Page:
The only card he can play is a strike, and the odds of getting the players to walk off the job are basically zero. And the owners know that. Think about it: The length of the average career fell by two and a half years from 2008 to 2014, and now stands at under three years. How do you convince the majority of players to risk a third of their projected careers in pursuit of a better deal? He’s right!
He’s not right; he’s just being defeatist.
Part of the reason the average career length is so short has to do with injuries. You know, like the concussions that are the central focus of this article. You’re not likely to get injured while you’re on strike, so potentially taking a season off to strike is not going to cost you 1/3 of your projected career. Never mind that a strike isn’t likely to take an entire season to resolve. Realistically, it would cost you a much smaller fraction of your projected career, and it would not take much in the way of contract gains to more than compensate for that.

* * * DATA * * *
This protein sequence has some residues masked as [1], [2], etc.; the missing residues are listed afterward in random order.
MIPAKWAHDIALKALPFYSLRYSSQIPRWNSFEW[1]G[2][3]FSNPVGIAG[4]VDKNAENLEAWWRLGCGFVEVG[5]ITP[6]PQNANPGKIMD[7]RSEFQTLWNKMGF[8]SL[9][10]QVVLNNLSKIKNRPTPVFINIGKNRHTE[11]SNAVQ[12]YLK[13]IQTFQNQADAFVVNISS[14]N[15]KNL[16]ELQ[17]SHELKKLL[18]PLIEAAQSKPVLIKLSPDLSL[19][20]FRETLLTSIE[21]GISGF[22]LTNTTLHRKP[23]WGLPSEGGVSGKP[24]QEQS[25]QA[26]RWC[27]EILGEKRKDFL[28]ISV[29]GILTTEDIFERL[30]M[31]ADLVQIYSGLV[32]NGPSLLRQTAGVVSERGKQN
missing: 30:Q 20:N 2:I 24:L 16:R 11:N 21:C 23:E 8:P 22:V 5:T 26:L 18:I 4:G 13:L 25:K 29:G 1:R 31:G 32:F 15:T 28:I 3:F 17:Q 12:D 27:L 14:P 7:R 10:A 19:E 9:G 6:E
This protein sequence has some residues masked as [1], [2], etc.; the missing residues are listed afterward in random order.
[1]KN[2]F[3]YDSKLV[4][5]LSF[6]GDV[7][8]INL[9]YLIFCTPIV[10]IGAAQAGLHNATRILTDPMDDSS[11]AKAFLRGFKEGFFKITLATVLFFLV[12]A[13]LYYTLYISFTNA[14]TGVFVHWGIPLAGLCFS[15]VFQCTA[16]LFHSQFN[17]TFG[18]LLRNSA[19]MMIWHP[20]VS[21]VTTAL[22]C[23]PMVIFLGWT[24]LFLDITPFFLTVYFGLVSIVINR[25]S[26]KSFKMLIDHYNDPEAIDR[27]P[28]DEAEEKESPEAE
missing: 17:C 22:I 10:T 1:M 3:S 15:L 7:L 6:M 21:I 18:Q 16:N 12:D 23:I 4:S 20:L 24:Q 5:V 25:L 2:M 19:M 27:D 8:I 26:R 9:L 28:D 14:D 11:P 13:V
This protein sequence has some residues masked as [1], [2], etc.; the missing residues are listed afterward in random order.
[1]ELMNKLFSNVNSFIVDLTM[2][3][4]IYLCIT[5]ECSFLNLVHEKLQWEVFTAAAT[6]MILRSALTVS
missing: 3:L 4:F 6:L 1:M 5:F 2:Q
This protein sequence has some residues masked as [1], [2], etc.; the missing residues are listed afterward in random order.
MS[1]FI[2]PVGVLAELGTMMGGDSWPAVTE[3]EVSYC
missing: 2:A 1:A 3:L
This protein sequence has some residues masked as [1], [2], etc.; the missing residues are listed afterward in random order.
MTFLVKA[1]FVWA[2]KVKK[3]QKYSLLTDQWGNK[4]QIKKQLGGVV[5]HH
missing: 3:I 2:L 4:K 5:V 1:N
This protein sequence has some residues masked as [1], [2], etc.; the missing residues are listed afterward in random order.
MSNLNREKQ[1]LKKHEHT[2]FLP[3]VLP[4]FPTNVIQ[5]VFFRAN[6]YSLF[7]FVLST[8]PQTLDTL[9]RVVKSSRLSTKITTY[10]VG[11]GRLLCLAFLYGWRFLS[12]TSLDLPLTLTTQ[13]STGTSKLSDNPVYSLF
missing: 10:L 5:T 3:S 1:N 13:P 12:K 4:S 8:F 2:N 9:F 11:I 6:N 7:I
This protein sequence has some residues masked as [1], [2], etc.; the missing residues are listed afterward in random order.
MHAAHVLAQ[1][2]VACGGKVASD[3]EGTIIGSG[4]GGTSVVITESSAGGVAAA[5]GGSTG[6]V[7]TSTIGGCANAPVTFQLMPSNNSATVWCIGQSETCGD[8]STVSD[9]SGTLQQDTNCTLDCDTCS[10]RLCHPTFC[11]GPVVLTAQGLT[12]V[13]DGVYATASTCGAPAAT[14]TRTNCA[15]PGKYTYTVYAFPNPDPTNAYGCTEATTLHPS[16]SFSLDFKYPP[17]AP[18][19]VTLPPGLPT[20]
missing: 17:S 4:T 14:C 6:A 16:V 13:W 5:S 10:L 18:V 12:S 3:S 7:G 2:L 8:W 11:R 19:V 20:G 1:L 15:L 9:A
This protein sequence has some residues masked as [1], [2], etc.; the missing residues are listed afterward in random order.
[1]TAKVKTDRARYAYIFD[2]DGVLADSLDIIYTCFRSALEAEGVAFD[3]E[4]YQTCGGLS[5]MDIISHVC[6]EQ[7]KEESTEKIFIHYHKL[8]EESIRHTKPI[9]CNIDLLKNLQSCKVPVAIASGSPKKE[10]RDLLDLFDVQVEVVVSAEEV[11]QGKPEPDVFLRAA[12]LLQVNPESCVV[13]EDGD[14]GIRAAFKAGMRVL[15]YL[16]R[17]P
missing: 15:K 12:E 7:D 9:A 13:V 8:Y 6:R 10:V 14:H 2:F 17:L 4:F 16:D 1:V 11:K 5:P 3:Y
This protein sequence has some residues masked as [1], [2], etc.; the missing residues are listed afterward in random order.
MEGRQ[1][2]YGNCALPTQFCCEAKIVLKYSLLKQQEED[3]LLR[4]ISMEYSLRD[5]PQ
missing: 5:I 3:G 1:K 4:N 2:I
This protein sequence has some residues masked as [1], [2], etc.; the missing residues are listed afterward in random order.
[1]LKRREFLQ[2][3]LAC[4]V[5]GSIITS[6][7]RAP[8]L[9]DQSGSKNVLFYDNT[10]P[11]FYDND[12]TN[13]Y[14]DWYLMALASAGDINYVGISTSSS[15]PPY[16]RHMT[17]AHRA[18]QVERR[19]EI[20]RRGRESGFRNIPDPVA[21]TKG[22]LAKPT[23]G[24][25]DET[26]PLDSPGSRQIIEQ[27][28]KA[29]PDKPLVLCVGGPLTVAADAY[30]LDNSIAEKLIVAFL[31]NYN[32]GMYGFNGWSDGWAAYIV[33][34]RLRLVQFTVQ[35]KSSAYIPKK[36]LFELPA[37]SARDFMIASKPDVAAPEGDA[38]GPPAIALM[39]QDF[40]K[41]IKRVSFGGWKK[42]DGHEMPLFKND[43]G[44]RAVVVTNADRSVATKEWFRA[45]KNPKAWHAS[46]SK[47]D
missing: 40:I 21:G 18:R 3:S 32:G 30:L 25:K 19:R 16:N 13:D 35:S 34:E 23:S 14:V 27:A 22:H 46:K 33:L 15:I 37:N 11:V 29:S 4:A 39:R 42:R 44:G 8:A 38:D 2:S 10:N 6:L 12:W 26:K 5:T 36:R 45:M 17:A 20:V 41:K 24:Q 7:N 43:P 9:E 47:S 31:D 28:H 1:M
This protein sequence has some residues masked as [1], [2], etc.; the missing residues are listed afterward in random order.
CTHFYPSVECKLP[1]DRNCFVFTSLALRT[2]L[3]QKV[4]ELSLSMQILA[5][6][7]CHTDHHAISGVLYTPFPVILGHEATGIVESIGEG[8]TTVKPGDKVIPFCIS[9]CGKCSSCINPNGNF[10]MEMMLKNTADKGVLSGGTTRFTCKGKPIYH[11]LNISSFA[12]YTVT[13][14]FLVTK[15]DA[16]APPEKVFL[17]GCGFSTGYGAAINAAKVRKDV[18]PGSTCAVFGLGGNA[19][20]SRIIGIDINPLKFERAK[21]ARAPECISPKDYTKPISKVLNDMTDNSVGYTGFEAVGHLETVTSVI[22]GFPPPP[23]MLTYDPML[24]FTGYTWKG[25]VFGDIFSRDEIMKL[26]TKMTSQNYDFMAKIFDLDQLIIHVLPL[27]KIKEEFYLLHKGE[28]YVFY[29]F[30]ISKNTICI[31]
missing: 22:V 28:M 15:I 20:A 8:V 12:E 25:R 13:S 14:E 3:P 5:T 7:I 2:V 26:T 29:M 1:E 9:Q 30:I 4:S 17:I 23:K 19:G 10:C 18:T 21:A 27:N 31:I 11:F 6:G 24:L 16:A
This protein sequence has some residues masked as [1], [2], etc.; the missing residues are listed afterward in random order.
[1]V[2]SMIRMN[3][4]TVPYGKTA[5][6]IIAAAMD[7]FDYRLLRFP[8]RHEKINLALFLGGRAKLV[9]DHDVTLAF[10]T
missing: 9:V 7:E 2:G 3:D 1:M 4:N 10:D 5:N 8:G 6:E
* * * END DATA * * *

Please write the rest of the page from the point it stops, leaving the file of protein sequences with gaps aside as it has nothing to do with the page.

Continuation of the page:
It’s almost like that argument was designed by the owners.